Something stirs in the town of Newsom’s Landing…
Penny hates the outdoors, but when her boyfriend, Jared, plans a romantic weekend getaway in the woods, she decides to tag along.
The pair drive to a remote Kentucky campground with a strange and sordid history. Within the confines of the Swan Creek State Park are the ruins of a town abandoned under terrifying circumstances in the 19th century. The town of Newsom’s Landing had been the site of the last-known witch trial in US history, and the ghost of its defendant, the infamous Ellie Pomeroy, is said to still linger.
Arriving on the anniversary of Pomeroy’s murder, the pair find they have the entire park to themselves.
Something else is stalking the woods—watching in the night, wandering through the ruins. It brings a plague of hallucinatory terror wherever it goes, and before long, Penny and Jared can’t parse reality from nightmare.
Lost in the woods, the pair are faced with a choice: Find a way to end the century-long curse, or be consumed by it—body and soul.
The Splendor of Fear is a full-length novel of terror by Ambrose Ibsen.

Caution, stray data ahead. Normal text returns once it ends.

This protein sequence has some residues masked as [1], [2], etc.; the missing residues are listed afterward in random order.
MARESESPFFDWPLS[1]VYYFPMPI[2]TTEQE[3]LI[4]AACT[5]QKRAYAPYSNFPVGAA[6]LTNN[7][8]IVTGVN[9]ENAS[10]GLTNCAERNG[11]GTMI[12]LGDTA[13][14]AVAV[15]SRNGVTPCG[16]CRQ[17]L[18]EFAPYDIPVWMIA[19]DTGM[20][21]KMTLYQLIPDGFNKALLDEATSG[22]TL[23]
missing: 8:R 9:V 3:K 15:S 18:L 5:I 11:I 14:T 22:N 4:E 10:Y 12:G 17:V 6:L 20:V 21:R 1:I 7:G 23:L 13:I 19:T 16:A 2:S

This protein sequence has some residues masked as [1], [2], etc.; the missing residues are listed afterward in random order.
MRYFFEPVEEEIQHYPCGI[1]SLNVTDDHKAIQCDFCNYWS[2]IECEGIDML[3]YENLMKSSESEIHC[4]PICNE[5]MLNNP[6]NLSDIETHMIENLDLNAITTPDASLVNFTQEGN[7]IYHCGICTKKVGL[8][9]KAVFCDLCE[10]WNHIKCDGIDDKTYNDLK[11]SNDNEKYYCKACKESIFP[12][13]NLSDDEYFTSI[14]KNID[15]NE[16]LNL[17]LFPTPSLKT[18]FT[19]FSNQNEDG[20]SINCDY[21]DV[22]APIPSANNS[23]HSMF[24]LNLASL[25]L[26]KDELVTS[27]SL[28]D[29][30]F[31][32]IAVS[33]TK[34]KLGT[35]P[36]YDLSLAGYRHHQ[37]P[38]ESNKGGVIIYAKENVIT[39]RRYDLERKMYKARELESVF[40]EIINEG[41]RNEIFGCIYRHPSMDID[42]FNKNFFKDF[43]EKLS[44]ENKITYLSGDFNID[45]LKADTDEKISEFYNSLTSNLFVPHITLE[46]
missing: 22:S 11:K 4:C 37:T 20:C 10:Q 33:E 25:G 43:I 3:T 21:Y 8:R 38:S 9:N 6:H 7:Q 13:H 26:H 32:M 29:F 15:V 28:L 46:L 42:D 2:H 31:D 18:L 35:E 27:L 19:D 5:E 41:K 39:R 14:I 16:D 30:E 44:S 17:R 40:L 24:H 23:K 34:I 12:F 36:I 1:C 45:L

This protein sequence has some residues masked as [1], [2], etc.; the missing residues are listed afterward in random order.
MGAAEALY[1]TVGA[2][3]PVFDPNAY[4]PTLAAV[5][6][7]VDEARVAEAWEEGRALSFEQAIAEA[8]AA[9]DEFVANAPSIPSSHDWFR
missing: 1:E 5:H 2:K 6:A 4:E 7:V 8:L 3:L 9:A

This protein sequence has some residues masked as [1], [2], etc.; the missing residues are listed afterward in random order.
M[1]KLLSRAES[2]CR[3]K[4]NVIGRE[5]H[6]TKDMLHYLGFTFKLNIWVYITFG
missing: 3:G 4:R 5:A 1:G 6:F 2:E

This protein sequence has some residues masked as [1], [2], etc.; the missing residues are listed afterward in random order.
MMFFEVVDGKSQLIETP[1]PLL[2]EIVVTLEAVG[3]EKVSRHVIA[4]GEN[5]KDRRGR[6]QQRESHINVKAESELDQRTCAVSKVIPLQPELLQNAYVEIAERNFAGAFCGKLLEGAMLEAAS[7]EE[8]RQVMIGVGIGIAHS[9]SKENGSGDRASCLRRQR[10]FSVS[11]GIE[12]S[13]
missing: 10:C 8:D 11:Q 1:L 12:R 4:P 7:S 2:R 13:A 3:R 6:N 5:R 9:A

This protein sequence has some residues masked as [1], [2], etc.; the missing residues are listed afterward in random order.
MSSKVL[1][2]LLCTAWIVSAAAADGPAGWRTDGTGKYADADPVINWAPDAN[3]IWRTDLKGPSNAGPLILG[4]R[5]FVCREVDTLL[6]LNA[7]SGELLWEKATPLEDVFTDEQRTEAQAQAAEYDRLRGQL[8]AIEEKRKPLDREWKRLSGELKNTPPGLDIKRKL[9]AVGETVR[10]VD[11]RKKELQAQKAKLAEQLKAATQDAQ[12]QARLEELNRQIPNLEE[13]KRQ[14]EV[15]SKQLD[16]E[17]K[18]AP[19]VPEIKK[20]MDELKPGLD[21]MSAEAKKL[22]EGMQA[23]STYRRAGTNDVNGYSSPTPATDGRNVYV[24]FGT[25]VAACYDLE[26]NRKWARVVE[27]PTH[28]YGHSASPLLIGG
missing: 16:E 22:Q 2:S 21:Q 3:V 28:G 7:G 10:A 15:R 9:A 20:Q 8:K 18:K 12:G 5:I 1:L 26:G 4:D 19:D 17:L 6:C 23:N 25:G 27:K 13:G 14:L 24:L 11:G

I’ve read a few books written by Ambrose Ibsen and I’m never disappointed! Somehow he makes the horror of an idyllic situation so disturbing that you’ll be sleeping with the lights on!
The Splendid Fear was fantastic in so many ways. First of all, the descriptiveness of the scenes could be felt off the page. All while Penny was running in fear, I felt like I was running along side her, experiencing the same emotions and physical reactions that she did.
I can’t give it away but I will tell you this, the story itself reminds me of a traditional ghost story, but the details that are sprinkled through-out, including the intense details that are more better than anything I’ve read previously.
That being said, there were a few details that I wondered about after finishing up that were left to hang. Like Jared’s watch; Penny found it in the destroyed camp but she never asked him about it afterwards. The fact that she picked it up made me think it was more than a hallucination and that something more should have come from that find.